The strengths of this book include the following: the evaluative checklists provided after each chapter, the real-world scenarios provided to illustrate important points made by the author, the subject bibliography provided at the conclusion of the book,the in-depth detail devoted to each team formation stage, and the format was reader-friendly. The checklists allow the reader to assess his/her effectiveness as a team member during the different stages of formation. The real-world scenarios help the reader to relate to the information presented. The subject bibliography assists the reader in a quick-reference tool on other resources dealing with the same topics. The in-depth detail of the stages of team formation is very informative and helpful to a team who may be encountering similar experiences. Also the “What can you do” section provides the reader with the author’s knowledgeable advice on suggestions in which the team members can utilize during these stages of creating effective teams. The format of the book was easy to navigate and each chapter was divided similarly: Goals, Anecdotes or examples, Advice. To me, this format was very helpful in attempting to comprehend the material.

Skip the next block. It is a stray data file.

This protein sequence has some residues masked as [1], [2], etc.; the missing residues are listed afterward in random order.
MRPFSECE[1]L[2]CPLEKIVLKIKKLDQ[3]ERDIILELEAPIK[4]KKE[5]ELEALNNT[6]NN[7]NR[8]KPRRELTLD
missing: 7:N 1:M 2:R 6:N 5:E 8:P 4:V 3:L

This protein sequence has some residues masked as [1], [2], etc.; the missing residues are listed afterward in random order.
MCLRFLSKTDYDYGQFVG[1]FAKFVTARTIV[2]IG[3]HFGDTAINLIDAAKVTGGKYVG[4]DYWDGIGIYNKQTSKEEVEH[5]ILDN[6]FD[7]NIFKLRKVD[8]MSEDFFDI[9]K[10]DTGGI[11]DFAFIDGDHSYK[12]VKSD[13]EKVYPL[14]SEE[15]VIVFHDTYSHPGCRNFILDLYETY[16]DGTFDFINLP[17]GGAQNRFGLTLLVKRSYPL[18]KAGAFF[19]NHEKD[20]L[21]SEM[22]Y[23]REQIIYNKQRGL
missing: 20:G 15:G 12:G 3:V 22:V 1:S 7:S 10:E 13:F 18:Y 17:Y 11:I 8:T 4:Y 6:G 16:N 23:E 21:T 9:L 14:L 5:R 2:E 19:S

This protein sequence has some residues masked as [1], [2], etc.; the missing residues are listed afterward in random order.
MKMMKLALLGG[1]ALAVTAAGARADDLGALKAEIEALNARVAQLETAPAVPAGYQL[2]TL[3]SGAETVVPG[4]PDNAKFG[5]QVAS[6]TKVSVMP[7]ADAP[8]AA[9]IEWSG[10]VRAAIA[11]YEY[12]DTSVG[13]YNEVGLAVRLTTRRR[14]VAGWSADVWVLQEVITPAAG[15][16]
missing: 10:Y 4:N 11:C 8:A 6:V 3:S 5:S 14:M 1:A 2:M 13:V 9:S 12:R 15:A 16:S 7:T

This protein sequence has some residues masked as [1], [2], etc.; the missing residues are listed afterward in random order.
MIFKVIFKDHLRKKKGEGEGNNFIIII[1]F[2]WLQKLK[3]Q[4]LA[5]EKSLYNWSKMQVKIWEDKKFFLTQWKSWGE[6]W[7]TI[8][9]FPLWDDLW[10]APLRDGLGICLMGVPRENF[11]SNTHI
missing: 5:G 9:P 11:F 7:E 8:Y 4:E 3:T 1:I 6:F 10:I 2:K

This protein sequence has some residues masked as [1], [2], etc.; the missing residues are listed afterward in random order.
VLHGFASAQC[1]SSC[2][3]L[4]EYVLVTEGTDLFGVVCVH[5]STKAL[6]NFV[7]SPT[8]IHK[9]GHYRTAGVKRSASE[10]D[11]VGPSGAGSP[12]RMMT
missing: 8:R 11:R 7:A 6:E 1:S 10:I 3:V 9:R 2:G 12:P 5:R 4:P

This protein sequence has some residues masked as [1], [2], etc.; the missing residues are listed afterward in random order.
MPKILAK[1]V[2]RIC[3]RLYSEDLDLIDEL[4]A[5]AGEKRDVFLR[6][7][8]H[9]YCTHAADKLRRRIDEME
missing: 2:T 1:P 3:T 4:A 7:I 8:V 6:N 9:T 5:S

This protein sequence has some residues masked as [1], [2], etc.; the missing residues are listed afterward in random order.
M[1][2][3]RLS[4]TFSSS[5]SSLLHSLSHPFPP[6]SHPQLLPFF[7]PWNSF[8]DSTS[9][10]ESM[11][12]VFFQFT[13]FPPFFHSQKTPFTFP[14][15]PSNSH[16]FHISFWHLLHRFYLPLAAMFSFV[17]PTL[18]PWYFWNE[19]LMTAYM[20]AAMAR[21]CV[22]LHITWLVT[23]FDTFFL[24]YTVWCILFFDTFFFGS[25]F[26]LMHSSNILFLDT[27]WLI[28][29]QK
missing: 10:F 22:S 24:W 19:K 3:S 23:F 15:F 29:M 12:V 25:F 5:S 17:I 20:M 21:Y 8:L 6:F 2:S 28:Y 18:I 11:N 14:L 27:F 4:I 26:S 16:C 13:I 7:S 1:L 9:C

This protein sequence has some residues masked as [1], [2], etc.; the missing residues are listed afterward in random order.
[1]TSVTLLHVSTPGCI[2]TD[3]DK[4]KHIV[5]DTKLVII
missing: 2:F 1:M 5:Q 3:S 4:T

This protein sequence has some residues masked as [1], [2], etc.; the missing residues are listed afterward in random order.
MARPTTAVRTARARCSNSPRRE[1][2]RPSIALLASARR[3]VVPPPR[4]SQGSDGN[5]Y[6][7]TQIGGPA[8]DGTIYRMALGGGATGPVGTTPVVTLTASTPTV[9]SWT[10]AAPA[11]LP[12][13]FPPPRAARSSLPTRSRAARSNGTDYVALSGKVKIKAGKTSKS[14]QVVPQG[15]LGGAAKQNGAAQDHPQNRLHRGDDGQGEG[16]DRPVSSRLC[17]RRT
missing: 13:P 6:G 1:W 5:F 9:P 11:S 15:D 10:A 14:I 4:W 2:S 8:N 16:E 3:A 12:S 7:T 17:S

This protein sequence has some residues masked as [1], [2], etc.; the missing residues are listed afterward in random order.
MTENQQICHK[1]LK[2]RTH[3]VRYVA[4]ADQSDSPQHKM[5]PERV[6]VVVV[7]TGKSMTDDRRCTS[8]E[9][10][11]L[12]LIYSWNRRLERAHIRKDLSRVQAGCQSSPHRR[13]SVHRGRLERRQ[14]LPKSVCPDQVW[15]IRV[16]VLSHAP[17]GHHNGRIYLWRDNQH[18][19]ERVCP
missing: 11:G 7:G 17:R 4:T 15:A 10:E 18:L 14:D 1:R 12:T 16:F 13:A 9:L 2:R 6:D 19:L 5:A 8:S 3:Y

The weakness of this book includes the following: the enormous amount of information presented in this book can be very overwhelming. The vast amount of content on team formation is very overpowering. The information is very detailed and can overload the reader. I felt the author attempted to assist the reader with the abundance of information by using a reader-friendly format, but I did experience this overloading feeling during my first read of this book. I feel that maybe a workbook of outlines or graphic organizers would better serve the reader to organize his/her information as he/she reads the book.


This book would definitely be beneficial to corporations or schools who are in the process of moving towards a teaming environment. The book could serve as a valuable tool to these businesses in creating and building a teaming environment. This book of information can be overwhelming, so I would recommend that it would be useful in a yearlong book study. Using this approach, readers would have the opportunity to have time to digest the vast amount of information presented. Team members could perform the useful scenarios included in the book in attempting to comprehend the stages of creation of effective teams. I feel the book is definitely worth purchasing and keeping on the bookshelf for easy access. This guide provides advice on creating effective team members and team leaders while also giving the reader tools to evaluate their effectiveness as members of a team. The book is designed as a resource to assist in the transformation of groups to effective teams whether the team is in church, school, business, etc.


Friend, M. & Cook, L. (2010). Interactions: Collaboration skills for school professionals. Boston: Pearson.
Wheelan, S.A. Creating effective teams: A guide for members and leaders. Thousand Oaks, CA: Sage Publications.